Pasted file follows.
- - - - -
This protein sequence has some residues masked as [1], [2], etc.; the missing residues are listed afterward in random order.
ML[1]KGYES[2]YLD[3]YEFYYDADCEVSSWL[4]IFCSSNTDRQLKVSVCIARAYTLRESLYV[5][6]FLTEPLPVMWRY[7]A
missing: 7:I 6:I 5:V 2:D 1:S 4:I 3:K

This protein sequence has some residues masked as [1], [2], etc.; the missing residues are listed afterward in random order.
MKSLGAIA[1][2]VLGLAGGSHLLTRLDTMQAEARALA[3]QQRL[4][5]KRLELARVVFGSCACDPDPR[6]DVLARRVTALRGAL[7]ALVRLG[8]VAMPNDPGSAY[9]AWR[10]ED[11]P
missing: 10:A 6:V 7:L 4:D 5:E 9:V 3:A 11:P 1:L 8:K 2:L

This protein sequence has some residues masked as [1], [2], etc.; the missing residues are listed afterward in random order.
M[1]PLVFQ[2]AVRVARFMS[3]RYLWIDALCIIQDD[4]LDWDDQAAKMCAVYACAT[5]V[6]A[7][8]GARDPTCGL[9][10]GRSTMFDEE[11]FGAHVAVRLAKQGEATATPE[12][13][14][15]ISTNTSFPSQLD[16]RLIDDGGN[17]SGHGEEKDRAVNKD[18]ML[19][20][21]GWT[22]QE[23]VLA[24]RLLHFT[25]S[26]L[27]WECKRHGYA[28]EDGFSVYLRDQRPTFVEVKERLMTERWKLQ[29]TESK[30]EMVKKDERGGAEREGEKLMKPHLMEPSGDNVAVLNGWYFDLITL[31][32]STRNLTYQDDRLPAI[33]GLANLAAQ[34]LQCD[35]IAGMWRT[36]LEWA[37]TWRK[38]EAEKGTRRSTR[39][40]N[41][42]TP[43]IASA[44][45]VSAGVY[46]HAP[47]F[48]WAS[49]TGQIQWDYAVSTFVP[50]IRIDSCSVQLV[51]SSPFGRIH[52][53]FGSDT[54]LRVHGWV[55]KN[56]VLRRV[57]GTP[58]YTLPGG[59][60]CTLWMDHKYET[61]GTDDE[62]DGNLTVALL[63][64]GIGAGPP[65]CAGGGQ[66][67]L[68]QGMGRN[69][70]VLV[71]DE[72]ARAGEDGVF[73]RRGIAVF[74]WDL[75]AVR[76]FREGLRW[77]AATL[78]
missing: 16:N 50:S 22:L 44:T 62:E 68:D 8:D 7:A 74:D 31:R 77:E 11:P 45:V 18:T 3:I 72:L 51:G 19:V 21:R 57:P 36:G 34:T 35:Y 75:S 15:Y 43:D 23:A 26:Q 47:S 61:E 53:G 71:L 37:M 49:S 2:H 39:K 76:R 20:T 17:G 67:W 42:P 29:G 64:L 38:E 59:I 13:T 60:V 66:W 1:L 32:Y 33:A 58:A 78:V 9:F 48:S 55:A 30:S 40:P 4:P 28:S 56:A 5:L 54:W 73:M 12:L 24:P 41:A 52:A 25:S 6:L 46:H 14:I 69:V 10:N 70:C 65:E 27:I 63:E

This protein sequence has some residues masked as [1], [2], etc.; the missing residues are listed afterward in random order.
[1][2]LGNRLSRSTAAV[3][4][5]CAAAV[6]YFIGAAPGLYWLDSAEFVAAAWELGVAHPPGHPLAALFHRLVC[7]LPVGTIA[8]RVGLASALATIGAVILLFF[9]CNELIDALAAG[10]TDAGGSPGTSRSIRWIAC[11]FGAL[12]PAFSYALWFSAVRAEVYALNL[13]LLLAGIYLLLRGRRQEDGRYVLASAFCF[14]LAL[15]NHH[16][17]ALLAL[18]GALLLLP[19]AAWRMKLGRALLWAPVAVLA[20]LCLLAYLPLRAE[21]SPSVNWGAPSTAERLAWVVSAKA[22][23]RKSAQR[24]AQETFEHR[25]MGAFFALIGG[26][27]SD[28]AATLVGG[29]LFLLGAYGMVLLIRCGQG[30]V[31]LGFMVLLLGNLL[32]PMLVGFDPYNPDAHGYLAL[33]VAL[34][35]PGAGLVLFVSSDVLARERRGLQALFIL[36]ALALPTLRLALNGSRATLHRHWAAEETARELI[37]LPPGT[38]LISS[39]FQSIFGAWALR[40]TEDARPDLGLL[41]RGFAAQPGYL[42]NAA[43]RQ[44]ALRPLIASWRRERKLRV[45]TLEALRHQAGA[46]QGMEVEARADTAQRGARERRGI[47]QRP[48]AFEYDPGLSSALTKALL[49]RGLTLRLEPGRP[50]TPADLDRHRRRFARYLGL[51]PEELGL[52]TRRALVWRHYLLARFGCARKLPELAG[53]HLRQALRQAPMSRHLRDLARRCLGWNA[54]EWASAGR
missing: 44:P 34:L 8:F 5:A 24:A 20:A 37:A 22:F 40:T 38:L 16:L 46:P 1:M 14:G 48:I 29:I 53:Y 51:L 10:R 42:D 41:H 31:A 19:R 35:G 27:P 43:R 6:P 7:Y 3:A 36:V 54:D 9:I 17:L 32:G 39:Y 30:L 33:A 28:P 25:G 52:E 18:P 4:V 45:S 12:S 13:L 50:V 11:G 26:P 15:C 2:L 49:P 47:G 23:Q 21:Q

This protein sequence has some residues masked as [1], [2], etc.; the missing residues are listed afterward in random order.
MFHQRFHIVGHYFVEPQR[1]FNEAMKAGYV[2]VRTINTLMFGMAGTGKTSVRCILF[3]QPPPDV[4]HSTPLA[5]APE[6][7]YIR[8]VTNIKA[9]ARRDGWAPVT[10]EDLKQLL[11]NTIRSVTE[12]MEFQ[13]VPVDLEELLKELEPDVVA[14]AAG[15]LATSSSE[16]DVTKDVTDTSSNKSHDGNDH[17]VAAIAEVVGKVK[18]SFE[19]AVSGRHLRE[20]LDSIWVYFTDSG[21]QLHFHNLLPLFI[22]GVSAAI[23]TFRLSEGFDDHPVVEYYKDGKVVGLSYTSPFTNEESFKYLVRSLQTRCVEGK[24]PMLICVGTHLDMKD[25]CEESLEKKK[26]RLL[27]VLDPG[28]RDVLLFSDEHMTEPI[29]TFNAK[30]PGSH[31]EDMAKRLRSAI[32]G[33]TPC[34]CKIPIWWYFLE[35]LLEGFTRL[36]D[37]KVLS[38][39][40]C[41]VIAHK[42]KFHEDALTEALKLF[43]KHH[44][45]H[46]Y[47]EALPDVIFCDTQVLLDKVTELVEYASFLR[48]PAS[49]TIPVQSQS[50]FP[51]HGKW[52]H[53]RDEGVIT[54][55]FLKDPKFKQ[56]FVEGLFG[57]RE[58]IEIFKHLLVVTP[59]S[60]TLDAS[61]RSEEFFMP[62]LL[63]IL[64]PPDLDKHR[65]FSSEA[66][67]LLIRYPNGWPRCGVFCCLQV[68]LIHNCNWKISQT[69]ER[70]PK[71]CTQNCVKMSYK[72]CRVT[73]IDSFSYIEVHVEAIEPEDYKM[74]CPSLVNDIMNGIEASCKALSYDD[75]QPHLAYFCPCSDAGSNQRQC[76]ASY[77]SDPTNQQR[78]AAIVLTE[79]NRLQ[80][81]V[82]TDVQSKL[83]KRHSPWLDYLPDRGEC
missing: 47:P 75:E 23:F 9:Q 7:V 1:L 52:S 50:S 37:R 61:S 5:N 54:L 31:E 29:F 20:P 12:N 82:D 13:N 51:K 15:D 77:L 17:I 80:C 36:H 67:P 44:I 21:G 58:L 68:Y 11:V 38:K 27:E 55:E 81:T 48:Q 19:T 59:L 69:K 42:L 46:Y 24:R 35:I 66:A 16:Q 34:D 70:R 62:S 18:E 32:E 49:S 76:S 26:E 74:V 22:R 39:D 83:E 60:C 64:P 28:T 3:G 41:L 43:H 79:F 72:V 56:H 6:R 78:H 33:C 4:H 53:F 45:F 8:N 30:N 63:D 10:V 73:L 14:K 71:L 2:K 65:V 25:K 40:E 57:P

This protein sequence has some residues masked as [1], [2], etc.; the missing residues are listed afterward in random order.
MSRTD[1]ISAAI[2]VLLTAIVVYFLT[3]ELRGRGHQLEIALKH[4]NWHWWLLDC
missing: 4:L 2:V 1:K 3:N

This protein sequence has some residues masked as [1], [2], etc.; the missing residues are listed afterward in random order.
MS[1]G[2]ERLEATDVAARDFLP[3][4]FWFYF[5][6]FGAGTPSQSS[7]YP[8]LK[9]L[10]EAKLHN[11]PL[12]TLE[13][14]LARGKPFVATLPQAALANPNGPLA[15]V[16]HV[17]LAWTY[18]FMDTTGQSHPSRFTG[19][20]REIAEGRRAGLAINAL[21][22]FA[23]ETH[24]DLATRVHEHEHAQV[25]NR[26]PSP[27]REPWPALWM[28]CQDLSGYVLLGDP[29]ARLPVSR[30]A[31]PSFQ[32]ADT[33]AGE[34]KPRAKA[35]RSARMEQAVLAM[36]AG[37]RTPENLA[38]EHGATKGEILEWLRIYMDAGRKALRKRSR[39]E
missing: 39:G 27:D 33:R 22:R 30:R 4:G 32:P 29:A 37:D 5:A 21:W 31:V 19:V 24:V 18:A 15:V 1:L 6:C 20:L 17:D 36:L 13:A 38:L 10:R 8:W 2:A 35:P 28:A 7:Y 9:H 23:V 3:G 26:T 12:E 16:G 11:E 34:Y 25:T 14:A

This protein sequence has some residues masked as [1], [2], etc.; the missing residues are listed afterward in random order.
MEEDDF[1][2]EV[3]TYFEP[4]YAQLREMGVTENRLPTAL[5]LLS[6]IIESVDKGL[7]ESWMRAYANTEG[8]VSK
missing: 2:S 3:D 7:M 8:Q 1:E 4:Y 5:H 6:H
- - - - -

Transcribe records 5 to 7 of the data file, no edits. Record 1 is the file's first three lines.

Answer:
This protein sequence has some residues masked as [1], [2], etc.; the missing residues are listed afterward in random order.
MFHQRFHIVGHYFVEPQR[1]FNEAMKAGYV[2]VRTINTLMFGMAGTGKTSVRCILF[3]QPPPDV[4]HSTPLA[5]APE[6][7]YIR[8]VTNIKA[9]ARRDGWAPVT[10]EDLKQLL[11]NTIRSVTE[12]MEFQ[13]VPVDLEELLKELEPDVVA[14]AAG[15]LATSSSE[16]DVTKDVTDTSSNKSHDGNDH[17]VAAIAEVVGKVK[18]SFE[19]AVSGRHLRE[20]LDSIWVYFTDSG[21]QLHFHNLLPLFI[22]GVSAAI[23]TFRLSEGFDDHPVVEYYKDGKVVGLSYTSPFTNEESFKYLVRSLQTRCVEGK[24]PMLICVGTHLDMKD[25]CEESLEKKK[26]RLL[27]VLDPG[28]RDVLLFSDEHMTEPI[29]TFNAK[30]PGSH[31]EDMAKRLRSAI[32]G[33]TPC[34]CKIPIWWYFLE[35]LLEGFTRL[36]D[37]KVLS[38][39][40]C[41]VIAHK[42]KFHEDALTEALKLF[43]KHH[44][45]H[46]Y[47]EALPDVIFCDTQVLLDKVTELVEYASFLR[48]PAS[49]TIPVQSQS[50]FP[51]HGKW[52]H[53]RDEGVIT[54][55]FLKDPKFKQ[56]FVEGLFG[57]RE[58]IEIFKHLLVVTP[59]S[60]TLDAS[61]RSEEFFMP[62]LL[63]IL[64]PPDLDKHR[65]FSSEA[66][67]LLIRYPNGWPRCGVFCCLQV[68]LIHNCNWKISQT[69]ER[70]PK[71]CTQNCVKMSYK[72]CRVT[73]IDSFSYIEVHVEAIEPEDYKM[74]CPSLVNDIMNGIEASCKALSYDD[75]QPHLAYFCPCSDAGSNQRQC[76]ASY[77]SDPTNQQR[78]AAIVLTE[79]NRLQ[80][81]V[82]TDVQSKL[83]KRHSPWLDYLPDRGEC
missing: 47:P 75:E 23:F 9:Q 7:V 1:L 52:S 50:S 37:R 61:S 5:N 54:L 31:E 29:F 20:P 12:N 82:D 13:N 51:K 15:D 77:L 17:I 80:C 36:H 67:P 44:I 21:G 58:L 68:Y 11:V 38:K 27:E 55:E 81:T 48:Q 19:T 59:L 69:K 42:L 46:Y 24:R 35:I 66:A 16:Q 34:D 70:R 62:S 18:E 32:E 49:S 76:S 26:E 74:V 22:R 39:D 83:E 60:C 64:P 28:T 3:G 41:L 43:H 79:F 72:V 56:H 6:R 78:H 33:C 4:H 53:F 45:F 8:N 30:N 63:D 10:V 73:L 14:K 71:L 2:K 65:V 25:K 40:E 57:P

This protein sequence has some residues masked as [1], [2], etc.; the missing residues are listed afterward in random order.
MSRTD[1]ISAAI[2]VLLTAIVVYFLT[3]ELRGRGHQLEIALKH[4]NWHWWLLDC
missing: 4:L 2:V 1:K 3:N

This protein sequence has some residues masked as [1], [2], etc.; the missing residues are listed afterward in random order.
MS[1]G[2]ERLEATDVAARDFLP[3][4]FWFYF[5][6]FGAGTPSQSS[7]YP[8]LK[9]L[10]EAKLHN[11]PL[12]TLE[13][14]LARGKPFVATLPQAALANPNGPLA[15]V[16]HV[17]LAWTY[18]FMDTTGQSHPSRFTG[19][20]REIAEGRRAGLAINAL[21][22]FA[23]ETH[24]DLATRVHEHEHAQV[25]NR[26]PSP[27]REPWPALWM[28]CQDLSGYVLLGDP[29]ARLPVSR[30]A[31]PSFQ[32]ADT[33]AGE[34]KPRAKA[35]RSARMEQAVLAM[36]AG[37]RTPENLA[38]EHGATKGEILEWLRIYMDAGRKALRKRSR[39]E
missing: 39:G 27:D 33:R 22:R 30:R 4:G 32:P 29:A 37:D 5:A 21:W 31:V 19:V 24:V 18:A 15:V 1:L 6:C 20:L 17:D 36:L 13:A 38:L 10:R 8:W 2:A 35:P 28:A 7:Y 9:H 23:V 3:G 26:T 12:E 16:G 11:E 34:Y 25:T 14:A